The results of those ballots have been carefully considered by your elected members in each country and your voice has been heard.
In England, 23% of eligible members voted in the ballot asking what action they’d be willing to take in relation to the 3% NHS pay award. Of those, 89% said they would take action short of strike and 54% said they would withdraw their labour in strike action.
Chair of the RCN Trade Union Committee Graham Revie said: “With hard work and determination, we mobilised 23% of eligible members to vote, with those making it clear they would consider taking industrial action.
“However, many more members would need to vote before industrial action could be actioned – the law states turnout must be at least 50%. We therefore need your help to take forward our campaign into next year and maintain the momentum we have built together.”
Our focus in England will now turn to building on our success and influencing the next NHS pay award, due before summer 2022. Our goal is to make Agenda for Change work for nursing, so it accurately reflects the reality and complexity of the profession, which is vital to recruiting, retaining and motivating nursing staff.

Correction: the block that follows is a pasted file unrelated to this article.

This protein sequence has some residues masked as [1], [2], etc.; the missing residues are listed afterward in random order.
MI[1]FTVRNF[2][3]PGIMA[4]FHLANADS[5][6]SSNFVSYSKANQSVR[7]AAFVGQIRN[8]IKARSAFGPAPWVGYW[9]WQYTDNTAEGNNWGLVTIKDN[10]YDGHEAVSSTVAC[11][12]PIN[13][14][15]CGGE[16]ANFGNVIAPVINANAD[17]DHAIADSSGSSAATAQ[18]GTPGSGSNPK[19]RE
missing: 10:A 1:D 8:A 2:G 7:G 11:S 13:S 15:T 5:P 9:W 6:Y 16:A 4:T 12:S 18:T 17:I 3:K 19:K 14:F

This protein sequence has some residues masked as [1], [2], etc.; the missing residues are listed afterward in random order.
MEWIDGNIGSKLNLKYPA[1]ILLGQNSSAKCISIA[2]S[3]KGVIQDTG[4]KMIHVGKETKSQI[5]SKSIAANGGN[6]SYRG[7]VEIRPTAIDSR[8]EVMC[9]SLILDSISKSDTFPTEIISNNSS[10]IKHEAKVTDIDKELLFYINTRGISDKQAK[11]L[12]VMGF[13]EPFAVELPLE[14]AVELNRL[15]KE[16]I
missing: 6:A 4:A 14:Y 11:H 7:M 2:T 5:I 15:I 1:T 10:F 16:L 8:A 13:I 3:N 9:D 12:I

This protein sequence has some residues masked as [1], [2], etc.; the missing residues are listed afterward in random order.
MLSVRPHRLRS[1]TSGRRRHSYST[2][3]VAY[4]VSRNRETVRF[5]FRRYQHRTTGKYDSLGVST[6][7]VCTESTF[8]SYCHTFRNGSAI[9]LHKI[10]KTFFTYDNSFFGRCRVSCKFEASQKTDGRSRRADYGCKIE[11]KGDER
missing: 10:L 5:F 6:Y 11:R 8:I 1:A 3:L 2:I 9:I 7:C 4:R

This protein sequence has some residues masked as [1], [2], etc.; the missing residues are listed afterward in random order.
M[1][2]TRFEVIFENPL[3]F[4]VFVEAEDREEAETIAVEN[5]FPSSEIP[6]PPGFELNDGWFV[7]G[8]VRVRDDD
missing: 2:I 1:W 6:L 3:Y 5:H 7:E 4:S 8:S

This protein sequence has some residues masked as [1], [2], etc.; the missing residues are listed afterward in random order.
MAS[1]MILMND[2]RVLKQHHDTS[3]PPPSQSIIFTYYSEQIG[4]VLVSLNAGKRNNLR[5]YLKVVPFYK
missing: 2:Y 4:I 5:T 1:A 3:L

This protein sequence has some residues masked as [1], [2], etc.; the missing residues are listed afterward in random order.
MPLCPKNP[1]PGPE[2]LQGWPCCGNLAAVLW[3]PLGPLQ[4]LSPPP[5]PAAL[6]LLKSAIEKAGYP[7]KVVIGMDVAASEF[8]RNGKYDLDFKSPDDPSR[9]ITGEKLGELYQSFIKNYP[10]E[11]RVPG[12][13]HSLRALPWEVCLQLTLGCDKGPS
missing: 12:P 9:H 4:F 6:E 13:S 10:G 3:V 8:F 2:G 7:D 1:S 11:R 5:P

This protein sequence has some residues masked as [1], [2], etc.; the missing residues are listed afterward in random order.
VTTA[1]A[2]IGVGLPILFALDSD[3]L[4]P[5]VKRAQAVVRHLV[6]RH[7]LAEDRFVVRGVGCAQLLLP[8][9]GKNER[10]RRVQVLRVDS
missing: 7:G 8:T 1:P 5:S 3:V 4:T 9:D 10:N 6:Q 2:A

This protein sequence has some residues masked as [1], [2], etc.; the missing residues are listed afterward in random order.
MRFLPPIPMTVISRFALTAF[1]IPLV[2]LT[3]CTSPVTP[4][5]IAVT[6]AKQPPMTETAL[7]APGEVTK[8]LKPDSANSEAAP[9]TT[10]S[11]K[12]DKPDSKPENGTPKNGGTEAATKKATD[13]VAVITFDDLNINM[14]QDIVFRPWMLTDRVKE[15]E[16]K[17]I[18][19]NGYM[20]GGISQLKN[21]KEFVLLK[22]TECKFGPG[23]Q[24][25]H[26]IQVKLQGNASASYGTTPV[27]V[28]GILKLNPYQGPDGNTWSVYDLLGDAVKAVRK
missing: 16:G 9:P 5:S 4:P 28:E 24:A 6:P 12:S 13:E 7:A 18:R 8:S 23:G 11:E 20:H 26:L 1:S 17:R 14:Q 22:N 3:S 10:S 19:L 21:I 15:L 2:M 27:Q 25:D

This will be set out in our submission to the NHS Pay Review Body (PRB), which has been asked by the UK government to recommend the pay award staff in England should get for 2022-23.
In Wales, we expect the Welsh government to issue a remit letter to the PRB asking it to make recommendations on NHS pay for next year.
In our indicative ballot of members there, 29% of eligible members voted, with 91% of those saying they would take action short of strike and 56% saying they would withdraw their labour in strike action over the 3% pay award for 2021-22.
We are now considering our next steps in negotiating a fair pay deal for members in Wales. An announcement will be made in the new year.
In the meantime, RCN Wales remains in a trade dispute with the Welsh government and has launched a new safe staffing campaign, For the Full Team.
In Scotland, 29.3% of eligible members voted in the indicative ballot, with 89.5% of those saying they would take industrial action short of strike and 58.2% saying they would withdraw their labour in strike action.
The message members sent was heard by the Cabinet Secretary for Health and Social Care who, as soon as the result of the ballot was made public, offered to meet our elected representatives.
“We left the Cabinet Secretary in no doubt that we remain in a trade dispute as we influence negotiations on your pay that the Scottish government has committed to for the 2022-23 pay award,” said Chair of the RCN Scotland Board Julie Lamberth.
In Northern Ireland, we are preparing to conduct a consultative ballot of members working in Health and Social Care on whether they feel the 3% pay award announced recently is acceptable or unacceptable. This will be launched in January 2022.
Across the UK, our fight for fair pay continues and won’t stop until our safety critical profession is respected and protected.
“If you can do one thing, talk to one colleague about the campaign who might not already be engaged to help them understand that we can achieve change on pay if we come together,” Graham added. “Please stay engaged and keep campaigning - for yourself, your profession, and your patients.”